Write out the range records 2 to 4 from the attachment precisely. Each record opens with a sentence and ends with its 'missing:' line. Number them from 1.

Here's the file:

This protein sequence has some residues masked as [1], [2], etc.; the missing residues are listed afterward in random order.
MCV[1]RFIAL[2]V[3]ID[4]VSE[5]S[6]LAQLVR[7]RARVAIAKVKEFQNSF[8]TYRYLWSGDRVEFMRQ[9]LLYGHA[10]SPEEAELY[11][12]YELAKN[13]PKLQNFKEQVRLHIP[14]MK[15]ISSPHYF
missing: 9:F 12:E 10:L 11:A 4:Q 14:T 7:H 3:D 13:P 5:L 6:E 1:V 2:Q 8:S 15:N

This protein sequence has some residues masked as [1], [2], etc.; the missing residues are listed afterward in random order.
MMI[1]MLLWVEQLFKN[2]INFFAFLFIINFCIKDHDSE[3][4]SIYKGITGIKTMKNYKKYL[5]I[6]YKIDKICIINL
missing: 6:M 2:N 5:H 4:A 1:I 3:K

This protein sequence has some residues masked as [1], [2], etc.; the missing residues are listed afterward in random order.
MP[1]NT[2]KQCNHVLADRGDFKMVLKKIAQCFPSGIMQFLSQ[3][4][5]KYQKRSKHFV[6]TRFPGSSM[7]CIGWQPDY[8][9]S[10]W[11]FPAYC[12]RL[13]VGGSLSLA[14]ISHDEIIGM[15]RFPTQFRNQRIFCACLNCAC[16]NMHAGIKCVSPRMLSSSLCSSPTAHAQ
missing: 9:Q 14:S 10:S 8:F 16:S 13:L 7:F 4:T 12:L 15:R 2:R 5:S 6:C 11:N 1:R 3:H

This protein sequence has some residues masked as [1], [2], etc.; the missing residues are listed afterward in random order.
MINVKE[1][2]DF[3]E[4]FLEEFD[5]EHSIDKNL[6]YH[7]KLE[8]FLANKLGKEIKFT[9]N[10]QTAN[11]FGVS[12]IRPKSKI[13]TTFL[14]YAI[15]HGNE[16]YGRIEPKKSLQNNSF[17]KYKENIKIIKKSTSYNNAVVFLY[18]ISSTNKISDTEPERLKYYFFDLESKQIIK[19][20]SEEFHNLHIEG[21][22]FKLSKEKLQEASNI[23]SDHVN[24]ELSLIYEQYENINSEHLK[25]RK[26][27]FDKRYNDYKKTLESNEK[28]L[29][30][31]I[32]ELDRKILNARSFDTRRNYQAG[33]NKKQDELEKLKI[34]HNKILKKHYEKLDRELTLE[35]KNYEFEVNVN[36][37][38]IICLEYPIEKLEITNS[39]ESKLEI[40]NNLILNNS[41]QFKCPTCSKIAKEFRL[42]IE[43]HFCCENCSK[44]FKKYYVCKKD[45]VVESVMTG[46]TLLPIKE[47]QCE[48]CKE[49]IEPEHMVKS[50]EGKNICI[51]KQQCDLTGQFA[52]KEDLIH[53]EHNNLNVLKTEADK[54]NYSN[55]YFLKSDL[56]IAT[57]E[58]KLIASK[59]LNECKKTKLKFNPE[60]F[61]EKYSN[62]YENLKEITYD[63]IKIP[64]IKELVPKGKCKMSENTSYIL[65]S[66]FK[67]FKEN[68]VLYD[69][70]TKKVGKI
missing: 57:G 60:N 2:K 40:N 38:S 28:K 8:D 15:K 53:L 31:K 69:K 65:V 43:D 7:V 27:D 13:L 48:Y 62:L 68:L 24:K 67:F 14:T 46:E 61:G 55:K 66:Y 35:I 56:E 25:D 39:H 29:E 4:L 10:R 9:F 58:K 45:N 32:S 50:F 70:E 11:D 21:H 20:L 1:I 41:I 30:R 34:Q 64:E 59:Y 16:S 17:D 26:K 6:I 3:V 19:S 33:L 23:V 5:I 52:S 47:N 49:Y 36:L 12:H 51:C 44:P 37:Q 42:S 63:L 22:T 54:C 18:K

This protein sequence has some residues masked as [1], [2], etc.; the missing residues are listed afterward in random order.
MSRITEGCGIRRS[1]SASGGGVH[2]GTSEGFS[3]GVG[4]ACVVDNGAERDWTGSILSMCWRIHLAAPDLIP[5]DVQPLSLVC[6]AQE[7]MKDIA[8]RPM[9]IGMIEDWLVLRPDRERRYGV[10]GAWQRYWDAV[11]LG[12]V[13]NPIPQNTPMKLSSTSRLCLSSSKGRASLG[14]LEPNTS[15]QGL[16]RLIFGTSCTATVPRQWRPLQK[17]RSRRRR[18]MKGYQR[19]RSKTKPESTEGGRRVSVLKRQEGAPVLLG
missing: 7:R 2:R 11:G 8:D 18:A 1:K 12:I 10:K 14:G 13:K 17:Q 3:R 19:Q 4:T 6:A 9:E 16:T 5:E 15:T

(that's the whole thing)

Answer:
This protein sequence has some residues masked as [1], [2], etc.; the missing residues are listed afterward in random order.
MMI[1]MLLWVEQLFKN[2]INFFAFLFIINFCIKDHDSE[3][4]SIYKGITGIKTMKNYKKYL[5]I[6]YKIDKICIINL
missing: 6:M 2:N 5:H 4:A 1:I 3:K

This protein sequence has some residues masked as [1], [2], etc.; the missing residues are listed afterward in random order.
MP[1]NT[2]KQCNHVLADRGDFKMVLKKIAQCFPSGIMQFLSQ[3][4][5]KYQKRSKHFV[6]TRFPGSSM[7]CIGWQPDY[8][9]S[10]W[11]FPAYC[12]RL[13]VGGSLSLA[14]ISHDEIIGM[15]RFPTQFRNQRIFCACLNCAC[16]NMHAGIKCVSPRMLSSSLCSSPTAHAQ
missing: 9:Q 14:S 10:S 8:F 16:S 13:L 7:F 4:T 12:L 15:R 2:R 5:S 6:C 11:N 1:R 3:H

This protein sequence has some residues masked as [1], [2], etc.; the missing residues are listed afterward in random order.
MINVKE[1][2]DF[3]E[4]FLEEFD[5]EHSIDKNL[6]YH[7]KLE[8]FLANKLGKEIKFT[9]N[10]QTAN[11]FGVS[12]IRPKSKI[13]TTFL[14]YAI[15]HGNE[16]YGRIEPKKSLQNNSF[17]KYKENIKIIKKSTSYNNAVVFLY[18]ISSTNKISDTEPERLKYYFFDLESKQIIK[19][20]SEEFHNLHIEG[21][22]FKLSKEKLQEASNI[23]SDHVN[24]ELSLIYEQYENINSEHLK[25]RK[26][27]FDKRYNDYKKTLESNEK[28]L[29][30][31]I[32]ELDRKILNARSFDTRRNYQAG[33]NKKQDELEKLKI[34]HNKILKKHYEKLDRELTLE[35]KNYEFEVNVN[36][37][38]IICLEYPIEKLEITNS[39]ESKLEI[40]NNLILNNS[41]QFKCPTCSKIAKEFRL[42]IE[43]HFCCENCSK[44]FKKYYVCKKD[45]VVESVMTG[46]TLLPIKE[47]QCE[48]CKE[49]IEPEHMVKS[50]EGKNICI[51]KQQCDLTGQFA[52]KEDLIH[53]EHNNLNVLKTEADK[54]NYSN[55]YFLKSDL[56]IAT[57]E[58]KLIASK[59]LNECKKTKLKFNPE[60]F[61]EKYSN[62]YENLKEITYD[63]IKIP[64]IKELVPKGKCKMSENTSYIL[65]S[66]FK[67]FKEN[68]VLYD[69][70]TKKVGKI
missing: 57:G 60:N 2:K 40:N 38:S 28:K 8:D 15:K 53:L 31:K 69:K 65:V 43:D 7:V 27:D 13:L 48:Y 62:L 68:L 24:K 67:F 14:T 46:E 61:G 55:K 66:Y 35:I 56:E 25:D 39:H 29:E 4:L 10:R 9:F 58:K 45:N 32:S 50:F 70:E 11:D 21:H 20:L 1:I 41:I 30:R 34:Q 64:E 59:Y 16:S 17:D 26:K 6:I 3:V 19:S 33:L 23:V 5:I 52:S 47:N 49:Y 36:L 12:H 51:C 44:P 37:Q 42:S 63:L 22:T 54:C 18:K